“Although we enjoy the benefits of a connected lifestyle, we must not lose sight of the risks a smart home may pose to our privacy and physical safety.  As evidenced by some privacy practices and recent vulnerabilities with smart cars, TVs and baby monitors, consumers need to be aware of and manage smart devices in their homes,” said Craig Spiezle, President and Executive Director of the Online Trust Alliance.  “Following these recommendations will help consumers better protect their privacy and identity and prevent their personal data from falling into the hands of cybercriminals and being sold to the highest bidder.”

Not unlike turning over all keys and remote controls, the home buyer and renter should ensure that the seller, previous tenants and unauthorized third parties no longer have access to the home’s or apartment’s critical systems and devices.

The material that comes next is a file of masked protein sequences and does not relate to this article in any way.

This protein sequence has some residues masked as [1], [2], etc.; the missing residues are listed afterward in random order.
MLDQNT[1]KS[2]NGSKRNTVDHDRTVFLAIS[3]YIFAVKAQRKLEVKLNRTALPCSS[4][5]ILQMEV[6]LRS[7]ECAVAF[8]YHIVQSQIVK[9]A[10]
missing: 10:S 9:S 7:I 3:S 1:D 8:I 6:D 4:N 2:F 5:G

Recently the OTA released a draft of its Internet of Things (IoT) Trust Framework, providing guidance to device manufacturers, retailers and application developers to address the top security, privacy and sustainability risks for connected devices, smart homes and wearable technologies.  The Framework is the result of input from industry, government and non-profits including NAR’s Center for REALTOR® Technology. Details are posted at

The Center for REALTOR® Technology, NAR’s Technology Research & Development group, is leading the IoT initiatives for NAR. Aside from educating its membership, CRT is also working closely with universities, vendors, NGOs and government agencies in the name of homeownership and the role of NAR’s 1.1 million members in improving quality of life for homeowners using IoT devices.


THE SMART HOME CHECKLIST